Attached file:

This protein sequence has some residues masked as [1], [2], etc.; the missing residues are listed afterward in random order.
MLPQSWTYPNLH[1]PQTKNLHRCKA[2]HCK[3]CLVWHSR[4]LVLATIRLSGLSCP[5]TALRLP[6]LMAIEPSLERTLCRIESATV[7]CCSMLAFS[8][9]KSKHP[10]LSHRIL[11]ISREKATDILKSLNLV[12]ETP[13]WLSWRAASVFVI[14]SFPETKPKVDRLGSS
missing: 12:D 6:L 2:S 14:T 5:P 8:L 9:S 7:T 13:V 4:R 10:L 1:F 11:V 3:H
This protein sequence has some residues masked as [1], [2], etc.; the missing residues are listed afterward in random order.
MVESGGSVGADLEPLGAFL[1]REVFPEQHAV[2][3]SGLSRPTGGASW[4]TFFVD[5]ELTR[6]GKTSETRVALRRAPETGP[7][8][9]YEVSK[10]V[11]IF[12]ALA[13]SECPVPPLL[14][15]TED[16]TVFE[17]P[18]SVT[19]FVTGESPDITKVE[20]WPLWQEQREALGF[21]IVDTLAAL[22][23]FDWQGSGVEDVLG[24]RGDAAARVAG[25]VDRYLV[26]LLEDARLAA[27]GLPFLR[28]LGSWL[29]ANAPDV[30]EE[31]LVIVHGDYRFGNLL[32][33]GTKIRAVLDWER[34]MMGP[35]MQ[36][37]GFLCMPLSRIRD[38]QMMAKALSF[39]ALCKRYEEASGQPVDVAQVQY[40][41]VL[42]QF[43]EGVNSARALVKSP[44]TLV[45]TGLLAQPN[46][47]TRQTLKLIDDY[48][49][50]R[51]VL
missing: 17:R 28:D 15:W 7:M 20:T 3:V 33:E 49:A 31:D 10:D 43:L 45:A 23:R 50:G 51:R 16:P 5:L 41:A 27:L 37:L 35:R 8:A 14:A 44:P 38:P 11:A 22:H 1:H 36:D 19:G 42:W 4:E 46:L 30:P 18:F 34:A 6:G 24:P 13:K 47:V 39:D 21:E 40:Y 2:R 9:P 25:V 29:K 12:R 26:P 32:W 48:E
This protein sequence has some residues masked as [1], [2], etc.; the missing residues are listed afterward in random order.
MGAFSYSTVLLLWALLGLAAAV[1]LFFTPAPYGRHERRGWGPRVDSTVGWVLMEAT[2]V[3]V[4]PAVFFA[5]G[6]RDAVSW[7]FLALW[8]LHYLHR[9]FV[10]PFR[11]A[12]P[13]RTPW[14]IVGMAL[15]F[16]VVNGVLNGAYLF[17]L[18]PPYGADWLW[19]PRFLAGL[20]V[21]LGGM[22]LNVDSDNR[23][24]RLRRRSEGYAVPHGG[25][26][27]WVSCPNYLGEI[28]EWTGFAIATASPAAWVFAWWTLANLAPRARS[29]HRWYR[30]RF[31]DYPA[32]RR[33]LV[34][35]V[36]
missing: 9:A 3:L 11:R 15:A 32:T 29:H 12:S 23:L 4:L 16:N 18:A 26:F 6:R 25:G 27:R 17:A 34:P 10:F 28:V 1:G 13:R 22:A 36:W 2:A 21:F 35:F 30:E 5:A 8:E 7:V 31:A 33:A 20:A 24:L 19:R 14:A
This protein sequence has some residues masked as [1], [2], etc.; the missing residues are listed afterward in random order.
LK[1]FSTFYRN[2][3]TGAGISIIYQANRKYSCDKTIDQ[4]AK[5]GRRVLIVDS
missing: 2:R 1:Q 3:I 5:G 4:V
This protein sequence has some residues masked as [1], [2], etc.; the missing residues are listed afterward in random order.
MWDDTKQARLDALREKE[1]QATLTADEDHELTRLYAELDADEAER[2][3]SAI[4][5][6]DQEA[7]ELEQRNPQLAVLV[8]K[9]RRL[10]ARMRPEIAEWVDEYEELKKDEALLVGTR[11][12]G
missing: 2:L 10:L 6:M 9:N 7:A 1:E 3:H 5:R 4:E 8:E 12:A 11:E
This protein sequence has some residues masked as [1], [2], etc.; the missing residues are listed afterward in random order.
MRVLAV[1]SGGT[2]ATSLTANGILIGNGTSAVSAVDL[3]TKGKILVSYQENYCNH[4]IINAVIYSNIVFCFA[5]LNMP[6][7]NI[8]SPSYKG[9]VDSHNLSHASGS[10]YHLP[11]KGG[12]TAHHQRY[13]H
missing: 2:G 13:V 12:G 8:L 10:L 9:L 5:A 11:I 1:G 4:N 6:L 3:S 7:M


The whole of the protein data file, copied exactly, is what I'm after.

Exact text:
This protein sequence has some residues masked as [1], [2], etc.; the missing residues are listed afterward in random order.
MLPQSWTYPNLH[1]PQTKNLHRCKA[2]HCK[3]CLVWHSR[4]LVLATIRLSGLSCP[5]TALRLP[6]LMAIEPSLERTLCRIESATV[7]CCSMLAFS[8][9]KSKHP[10]LSHRIL[11]ISREKATDILKSLNLV[12]ETP[13]WLSWRAASVFVI[14]SFPETKPKVDRLGSS
missing: 12:D 6:L 2:S 14:T 5:P 8:L 9:S 7:T 13:V 4:R 10:L 1:F 11:V 3:H
This protein sequence has some residues masked as [1], [2], etc.; the missing residues are listed afterward in random order.
MVESGGSVGADLEPLGAFL[1]REVFPEQHAV[2][3]SGLSRPTGGASW[4]TFFVD[5]ELTR[6]GKTSETRVALRRAPETGP[7][8][9]YEVSK[10]V[11]IF[12]ALA[13]SECPVPPLL[14][15]TED[16]TVFE[17]P[18]SVT[19]FVTGESPDITKVE[20]WPLWQEQREALGF[21]IVDTLAAL[22][23]FDWQGSGVEDVLG[24]RGDAAARVAG[25]VDRYLV[26]LLEDARLAA[27]GLPFLR[28]LGSWL[29]ANAPDV[30]EE[31]LVIVHGDYRFGNLL[32][33]GTKIRAVLDWER[34]MMGP[35]MQ[36][37]GFLCMPLSRIRD[38]QMMAKALSF[39]ALCKRYEEASGQPVDVAQVQY[40][41]VL[42]QF[43]EGVNSARALVKSP[44]TLV[45]TGLLAQPN[46][47]TRQTLKLIDDY[48][49][50]R[51]VL
missing: 17:R 28:D 15:W 7:M 20:T 3:V 33:E 49:A 31:D 10:D 43:L 45:A 23:R 50:G 51:R 16:P 5:L 41:A 27:L 37:L 35:R 8:A 14:A 44:P 38:P 11:A 22:H 1:H 36:D 19:G 42:W 4:E 46:L 30:P 18:F 34:A 6:G 24:P 13:K 47:V 39:D 21:E 40:Y 2:R 9:P 25:V 29:K 12:R 26:P 32:W 48:E
This protein sequence has some residues masked as [1], [2], etc.; the missing residues are listed afterward in random order.
MGAFSYSTVLLLWALLGLAAAV[1]LFFTPAPYGRHERRGWGPRVDSTVGWVLMEAT[2]V[3]V[4]PAVFFA[5]G[6]RDAVSW[7]FLALW[8]LHYLHR[9]FV[10]PFR[11]A[12]P[13]RTPW[14]IVGMAL[15]F[16]VVNGVLNGAYLF[17]L[18]PPYGADWLW[19]PRFLAGL[20]V[21]LGGM[22]LNVDSDNR[23][24]RLRRRSEGYAVPHGG[25][26][27]WVSCPNYLGEI[28]EWTGFAIATASPAAWVFAWWTLANLAPRARS[29]HRWYR[30]RF[31]DYPA[32]RR[33]LV[34][35]V[36]
missing: 9:A 3:L 11:R 15:A 32:T 29:H 12:S 23:L 4:L 16:N 18:A 26:F 6:R 25:G 27:R 17:A 34:P 10:F 28:V 1:G 13:R 22:A 36:W 2:A 21:F 35:F 30:E 5:A 8:E 7:V 31:A 33:A 20:A 24:L 19:R 14:A
This protein sequence has some residues masked as [1], [2], etc.; the missing residues are listed afterward in random order.
LK[1]FSTFYRN[2][3]TGAGISIIYQANRKYSCDKTIDQ[4]AK[5]GRRVLIVDS
missing: 2:R 1:Q 3:I 5:G 4:V
This protein sequence has some residues masked as [1], [2], etc.; the missing residues are listed afterward in random order.
MWDDTKQARLDALREKE[1]QATLTADEDHELTRLYAELDADEAER[2][3]SAI[4][5][6]DQEA[7]ELEQRNPQLAVLV[8]K[9]RRL[10]ARMRPEIAEWVDEYEELKKDEALLVGTR[11][12]G
missing: 2:L 10:L 6:M 9:N 7:A 1:E 3:H 5:R 4:E 8:E 12:A 11:E
This protein sequence has some residues masked as [1], [2], etc.; the missing residues are listed afterward in random order.
MRVLAV[1]SGGT[2]ATSLTANGILIGNGTSAVSAVDL[3]TKGKILVSYQENYCNH[4]IINAVIYSNIVFCFA[5]LNMP[6][7]NI[8]SPSYKG[9]VDSHNLSHASGS[10]YHLP[11]KGG[12]TAHHQRY[13]H
missing: 2:G 13:V 12:G 8:L 10:L 9:L 5:A 11:I 1:G 4:N 6:L 3:S 7:M